Schizophrenia & Substance Useinformation for consumersAt some point in their lives, many people with schizophrenia abuse substances (street drugs, over-the-counter drugs and /or alcohol). Recent studies have shown that about half of all people with schizophrenia also have problems with drugs and alcohol, and up to 90% of people with schizophrenia are addicted to nicotine. The combination of mental illness and substance use disorder is often called concurrent disorders or co-occurring disorders , and in the United States, dual diagnosis . People living with schizophrenia and other psychotic disorders tend to use substances that are affordable, easily accessible and readily available, such as alcohol, cannabis and nicotine. Prescription drugs like tranquilizers and sleep medication may also be misused. iEven though it is so common, many people with schizophrenia and substance abuse issues have fallen through the cracks of the health care system. Mental health services may refuse treatment and services to a person with an active drug or alcohol addiction, and addiction professionals often believe that a person cannot recover from problem substance use until their mental disorder is This has resulted in people with concurrent schizophrenia and substance use problems being bounced back and forth between mental health and addictions services, sometimes being refused treatment by either system. There is, however, a growing recognition among professionals and health care organizations of the problem of concurrent disorders, and more and more concurrent disorders services are becoming available. cont.>...many people with schizophrenia and substance abuse issues have fallen through the cracks of the health care do people with schizophrenia use drugs and alcohol? How can using substances affect you if you re living with schizophrenia?What kind of treatment is helpful?Can people recover?What can you do?Where can you fi nd help?Schizophrenia and Substance Usebstance UseAt fi rst, the effects of drugs and alcohol may provide relief from or cover up some of the symptoms of schizophrenia and other psychotic disorders. But symptoms can also get worse when people are active users, and withdrawal from the substances almost always makes symptoms to people who do not use substances, people with schizophrenia who take non-prescribed drugs and/or abuse alcohol generally: v Are more likely to end up in hospital or in jail Are more likely to experience relapses of their substance use and mental health disorder Are less likely to stick with and be successful in following treatment/ self-management plans Have greater problems with their physical health Have more diffi culties with fi nances, housing and personal relationships Have increased thoughts of suicide Are more likely to become aggressive, hostile and volatileHow can using substances affect you if you re living with schizophrenia?Schizophrenia and substance use interact to make each condition worse, with serious and negative effects on many areas of people s often wonder: Which came fi rst: the mental health problem or the substance use problem? This is a hard question to answer. Often it is more useful to think of them as independent problems that interact with each Both should be seen as primary disorders and responded to and substance use interact to make each condition worse, with serious and negative effects on many areas of people s lives, including work, relationships, health and safety. ivResearch has shown that people with schizophrenia and other mental disorders often use drugs and alcohol for the same reasons as everyone else to feel better or different, to relax and have fun, and to be part of a group. Other reasons for drug use include curiosity or experimentation, to relieve stress, to overcome boredom, and to cope with symptoms of mental illness. Why do people with schizophrenia use drugs and alcohol?2Recovery from schizophrenia and other psychotic disorders is more challenging for people who also abuse substances than for those who don t. The recovery process can be prolonged, and relapse is more likely due to the use of substances. A relapse occurs when a person in recovery re-experiences problems or symptoms associated with his or her disorders. With substance use disorders, a relapse means a return to problem substance use after a period of abstinence or controlled use. A relapse of a mental illness like schizophrenia means a return or fl are-up of the symptoms of psychosis. A relapse of one disorder can sometimes trigger relapse with the recovery is possible! New research is showing that, with access to integrated treatment and psychological services, along with community supports and services, most people with schizophrenia and substance abuse can and do recover over time. Recovery is defi ned differently for each individual, but is generally thought to include: hopefulness, renewed meaning and purpose, managing the symptoms of schizophrenia, remission from substance abuse, living independently, having a job, having friends and social support, and quality of life. People move toward recovery on different paths, so the supports that are needed are different for each individual. Most consumers report that recovery involves reaching their personal goals in life. People need a range of options to promote and sustain recovery. These include self-help groups, access to integrated treatment of mental health and substance use problems, and vocational and housing support. viCan people recover?54Because people with schizophrenia and substance use issues have a complex set of interlinked problems and treatment needs, an approach that combines both mental health and addiction services in one program is the most features of integrated treatment programs include: Assertive outreach to engage people who are often reluctant to come forward for help, support and treatment Motivational interviewing-based approaches to therapy which help people progress toward goals they defi ne for themselves A focus on a range of areas that go beyond eliminating symptoms of schizophrenia and substance use, including social, work and housing support A long-term perspective based upon improving people s quality of life and a belief in the possibility of recovery A growing body of evidence shows that when people receive integrated treatment for schizophrenia and substance abuse, they are more likely to remain engaged in treatment, and their substance abuse and schizophrenia symptoms can improve signifi cantly as they progress in their kind of treatment is helpful?ul?...an approach that combines both mental health and addiction services in one program is the most can you fi nd help? Your local mental health centre Your local addictions treatment facility Your local Schizophrenia Society Chapter CMHA branches across Canada For a more complete listing of resources, please refer to the SSC website at Green, A. & Sherwood Brown, E. Comorbid Schizophrenia and Substance Abuse. J Clin Psychiatry (67(9) 2006ii BC Partners for Mental health and Addictions Information. Concurrent Disorders: Addictions and Mental Disorders. 2006 Concurrent Substance use and Mental Health Disorders: An Information Guide, CAMH, 2004iv Mental Illness Fellowship of Australia: Understanding dual diagnosis: Mental Illness and substance usev Concurrent Disorders: A Resource for Families. Centre for Addiction and Mental Health, Toronto. 2006. pg. 15vi Drake, R. Ten-year recovery outcomes for clients with co-occurring Schizophrenia and Substance Use Disorders. Schizophrenia Bulletin, July 2006Most consumers report that recovery involves reaching their personal goals in can you do? Find out as much as you can about schizophrenia, substance use and recovery. Knowledge is power and gives you a much better chance of developing good coping strategies. Get the help you need. There are caring service providers, self-help groups (such as Double-Trouble, AA, NA) and other helpful programs available for people who are struggling with schizophrenia and substance use problems. Talk to family members and friends about developing an action plan to help prevent relapse of symptoms of substance use and psychosis, and discuss what to do in case of relapse. Know what to expect of the mental health system and be prepared to be assertive in seeking care, support and treatment. Please see the SSC website for further ideas and information is power and gives you a much better chance of developing good coping strategies. NotesNotes Our MissionTo improve the quality of life of those affected by schizophrenia and psychosis through education, support programs, public policy and research.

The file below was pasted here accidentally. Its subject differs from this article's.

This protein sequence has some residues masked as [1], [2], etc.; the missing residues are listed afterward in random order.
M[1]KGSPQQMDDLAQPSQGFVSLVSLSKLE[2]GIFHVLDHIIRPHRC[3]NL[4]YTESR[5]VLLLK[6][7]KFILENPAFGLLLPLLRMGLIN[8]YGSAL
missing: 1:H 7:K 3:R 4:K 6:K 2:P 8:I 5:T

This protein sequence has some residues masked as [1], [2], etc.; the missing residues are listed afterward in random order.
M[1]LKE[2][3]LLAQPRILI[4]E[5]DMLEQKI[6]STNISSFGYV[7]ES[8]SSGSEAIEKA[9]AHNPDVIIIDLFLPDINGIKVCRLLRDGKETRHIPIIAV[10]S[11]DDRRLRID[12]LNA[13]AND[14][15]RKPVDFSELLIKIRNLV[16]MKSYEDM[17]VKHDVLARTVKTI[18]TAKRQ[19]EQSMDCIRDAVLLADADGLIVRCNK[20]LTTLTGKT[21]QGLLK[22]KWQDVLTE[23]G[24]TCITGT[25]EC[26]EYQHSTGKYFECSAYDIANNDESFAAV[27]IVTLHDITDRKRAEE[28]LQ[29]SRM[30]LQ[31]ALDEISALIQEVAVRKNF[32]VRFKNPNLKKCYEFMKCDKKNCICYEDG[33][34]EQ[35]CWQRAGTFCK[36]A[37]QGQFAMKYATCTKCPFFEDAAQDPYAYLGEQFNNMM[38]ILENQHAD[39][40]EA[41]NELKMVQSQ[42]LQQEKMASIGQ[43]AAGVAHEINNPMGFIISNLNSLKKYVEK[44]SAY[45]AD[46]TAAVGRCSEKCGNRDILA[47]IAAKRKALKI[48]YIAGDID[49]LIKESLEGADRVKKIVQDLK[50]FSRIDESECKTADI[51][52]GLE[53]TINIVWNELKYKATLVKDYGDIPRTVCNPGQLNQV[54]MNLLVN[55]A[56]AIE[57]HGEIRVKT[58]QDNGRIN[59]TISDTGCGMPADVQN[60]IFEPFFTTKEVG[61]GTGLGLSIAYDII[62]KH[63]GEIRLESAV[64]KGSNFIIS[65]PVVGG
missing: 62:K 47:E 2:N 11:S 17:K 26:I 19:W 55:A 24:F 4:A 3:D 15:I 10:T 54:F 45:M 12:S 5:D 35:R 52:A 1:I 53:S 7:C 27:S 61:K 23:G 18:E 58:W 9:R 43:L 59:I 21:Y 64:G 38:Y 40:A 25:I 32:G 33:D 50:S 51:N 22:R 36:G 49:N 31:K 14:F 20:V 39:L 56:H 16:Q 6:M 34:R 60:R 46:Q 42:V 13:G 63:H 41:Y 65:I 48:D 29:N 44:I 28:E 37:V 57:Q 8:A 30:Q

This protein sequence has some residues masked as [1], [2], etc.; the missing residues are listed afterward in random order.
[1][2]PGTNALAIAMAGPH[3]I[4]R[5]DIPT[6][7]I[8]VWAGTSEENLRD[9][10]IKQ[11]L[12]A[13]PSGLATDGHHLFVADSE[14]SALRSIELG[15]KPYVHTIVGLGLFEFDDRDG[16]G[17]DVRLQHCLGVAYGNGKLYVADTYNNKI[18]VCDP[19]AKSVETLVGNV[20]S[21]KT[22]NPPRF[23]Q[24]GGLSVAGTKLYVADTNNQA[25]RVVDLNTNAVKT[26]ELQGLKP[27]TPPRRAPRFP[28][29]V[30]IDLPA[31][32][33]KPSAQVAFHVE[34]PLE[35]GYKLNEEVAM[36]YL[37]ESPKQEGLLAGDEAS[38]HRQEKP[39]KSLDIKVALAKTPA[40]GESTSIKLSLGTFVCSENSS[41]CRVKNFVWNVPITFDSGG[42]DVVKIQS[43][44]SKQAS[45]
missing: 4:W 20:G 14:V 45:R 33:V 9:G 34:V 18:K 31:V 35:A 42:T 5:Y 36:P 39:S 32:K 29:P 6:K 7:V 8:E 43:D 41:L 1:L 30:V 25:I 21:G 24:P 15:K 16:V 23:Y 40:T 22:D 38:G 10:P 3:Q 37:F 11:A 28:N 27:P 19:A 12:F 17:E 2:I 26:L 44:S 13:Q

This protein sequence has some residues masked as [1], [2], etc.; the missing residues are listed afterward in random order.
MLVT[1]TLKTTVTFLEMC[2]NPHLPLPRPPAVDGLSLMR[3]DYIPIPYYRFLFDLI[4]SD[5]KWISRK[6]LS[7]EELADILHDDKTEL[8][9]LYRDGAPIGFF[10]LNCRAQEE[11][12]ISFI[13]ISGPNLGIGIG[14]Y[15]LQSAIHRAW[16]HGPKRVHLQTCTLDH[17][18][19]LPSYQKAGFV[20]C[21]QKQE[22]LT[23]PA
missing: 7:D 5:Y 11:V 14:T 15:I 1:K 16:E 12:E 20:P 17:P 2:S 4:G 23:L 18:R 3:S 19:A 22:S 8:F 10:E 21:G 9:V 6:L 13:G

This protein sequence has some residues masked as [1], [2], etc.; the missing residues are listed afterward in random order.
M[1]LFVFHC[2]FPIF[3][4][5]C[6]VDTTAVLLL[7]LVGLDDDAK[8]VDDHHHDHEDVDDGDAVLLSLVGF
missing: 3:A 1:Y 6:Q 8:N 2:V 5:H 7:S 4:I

Schizophrenia & Substance Use
A t some point in their lives, many people with schizophrenia abuse substances (street drugs, over-the-counter drugs and /or alcohol). Recent studies have shown that about